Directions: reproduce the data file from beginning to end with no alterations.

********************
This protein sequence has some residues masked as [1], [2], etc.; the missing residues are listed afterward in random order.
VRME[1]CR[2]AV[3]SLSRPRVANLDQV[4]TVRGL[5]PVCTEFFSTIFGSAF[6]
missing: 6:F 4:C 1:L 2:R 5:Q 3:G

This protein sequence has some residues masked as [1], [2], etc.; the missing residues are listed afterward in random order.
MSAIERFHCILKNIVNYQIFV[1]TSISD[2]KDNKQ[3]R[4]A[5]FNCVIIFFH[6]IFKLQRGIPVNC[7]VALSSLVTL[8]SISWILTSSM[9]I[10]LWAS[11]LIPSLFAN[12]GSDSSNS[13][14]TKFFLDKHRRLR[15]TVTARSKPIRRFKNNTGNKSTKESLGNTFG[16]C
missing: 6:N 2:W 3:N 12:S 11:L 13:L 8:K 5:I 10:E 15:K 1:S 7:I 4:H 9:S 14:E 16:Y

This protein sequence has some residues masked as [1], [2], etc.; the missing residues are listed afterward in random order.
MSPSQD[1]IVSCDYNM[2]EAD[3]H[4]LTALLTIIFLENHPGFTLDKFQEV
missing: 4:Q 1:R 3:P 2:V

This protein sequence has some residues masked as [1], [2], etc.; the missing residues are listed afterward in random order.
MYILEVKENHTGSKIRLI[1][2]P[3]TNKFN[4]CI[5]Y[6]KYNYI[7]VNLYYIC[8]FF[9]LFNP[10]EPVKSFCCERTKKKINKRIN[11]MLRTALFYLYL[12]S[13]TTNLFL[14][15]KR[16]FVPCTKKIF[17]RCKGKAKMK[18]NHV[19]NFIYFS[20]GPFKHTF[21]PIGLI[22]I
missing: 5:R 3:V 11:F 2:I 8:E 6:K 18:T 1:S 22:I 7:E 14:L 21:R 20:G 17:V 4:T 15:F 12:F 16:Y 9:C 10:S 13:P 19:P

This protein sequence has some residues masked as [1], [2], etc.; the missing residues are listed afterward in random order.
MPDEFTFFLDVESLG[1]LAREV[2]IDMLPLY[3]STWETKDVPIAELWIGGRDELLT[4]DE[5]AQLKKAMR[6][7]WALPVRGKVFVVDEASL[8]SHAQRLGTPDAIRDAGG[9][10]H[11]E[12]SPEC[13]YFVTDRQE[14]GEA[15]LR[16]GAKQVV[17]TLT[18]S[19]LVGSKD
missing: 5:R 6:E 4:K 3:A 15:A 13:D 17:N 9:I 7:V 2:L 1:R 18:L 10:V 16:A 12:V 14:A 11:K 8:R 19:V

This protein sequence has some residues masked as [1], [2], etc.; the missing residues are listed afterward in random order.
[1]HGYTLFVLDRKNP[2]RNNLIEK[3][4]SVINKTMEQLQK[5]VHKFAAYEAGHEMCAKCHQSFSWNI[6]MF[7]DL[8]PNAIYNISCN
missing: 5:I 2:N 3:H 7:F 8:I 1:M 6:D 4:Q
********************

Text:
This protein sequence has some residues masked as [1], [2], etc.; the missing residues are listed afterward in random order.
VRME[1]CR[2]AV[3]SLSRPRVANLDQV[4]TVRGL[5]PVCTEFFSTIFGSAF[6]
missing: 6:F 4:C 1:L 2:R 5:Q 3:G

This protein sequence has some residues masked as [1], [2], etc.; the missing residues are listed afterward in random order.
MSAIERFHCILKNIVNYQIFV[1]TSISD[2]KDNKQ[3]R[4]A[5]FNCVIIFFH[6]IFKLQRGIPVNC[7]VALSSLVTL[8]SISWILTSSM[9]I[10]LWAS[11]LIPSLFAN[12]GSDSSNS[13][14]TKFFLDKHRRLR[15]TVTARSKPIRRFKNNTGNKSTKESLGNTFG[16]C
missing: 6:N 2:W 3:N 12:S 11:L 13:L 8:K 5:I 10:E 15:K 1:S 7:I 4:H 9:S 14:E 16:Y

This protein sequence has some residues masked as [1], [2], etc.; the missing residues are listed afterward in random order.
MSPSQD[1]IVSCDYNM[2]EAD[3]H[4]LTALLTIIFLENHPGFTLDKFQEV
missing: 4:Q 1:R 3:P 2:V

This protein sequence has some residues masked as [1], [2], etc.; the missing residues are listed afterward in random order.
MYILEVKENHTGSKIRLI[1][2]P[3]TNKFN[4]CI[5]Y[6]KYNYI[7]VNLYYIC[8]FF[9]LFNP[10]EPVKSFCCERTKKKINKRIN[11]MLRTALFYLYL[12]S[13]TTNLFL[14][15]KR[16]FVPCTKKIF[17]RCKGKAKMK[18]NHV[19]NFIYFS[20]GPFKHTF[21]PIGLI[22]I
missing: 5:R 3:V 11:F 2:I 8:E 6:K 18:T 1:S 22:I 7:E 14:L 21:R 20:G 17:V 4:T 15:F 12:F 16:Y 9:C 10:S 13:P 19:P

This protein sequence has some residues masked as [1], [2], etc.; the missing residues are listed afterward in random order.
MPDEFTFFLDVESLG[1]LAREV[2]IDMLPLY[3]STWETKDVPIAELWIGGRDELLT[4]DE[5]AQLKKAMR[6][7]WALPVRGKVFVVDEASL[8]SHAQRLGTPDAIRDAGG[9][10]H[11]E[12]SPEC[13]YFVTDRQE[14]GEA[15]LR[16]GAKQVV[17]TLT[18]S[19]LVGSKD
missing: 5:R 6:E 4:K 3:A 15:A 13:D 17:N 9:I 7:V 2:L 1:R 18:L 10:V 16:A 12:V 14:A 11:K 8:R 19:V

This protein sequence has some residues masked as [1], [2], etc.; the missing residues are listed afterward in random order.
[1]HGYTLFVLDRKNP[2]RNNLIEK[3][4]SVINKTMEQLQK[5]VHKFAAYEAGHEMCAKCHQSFSWNI[6]MF[7]DL[8]PNAIYNISCN
missing: 5:I 2:N 3:H 7:F 8:I 1:M 6:D 4:Q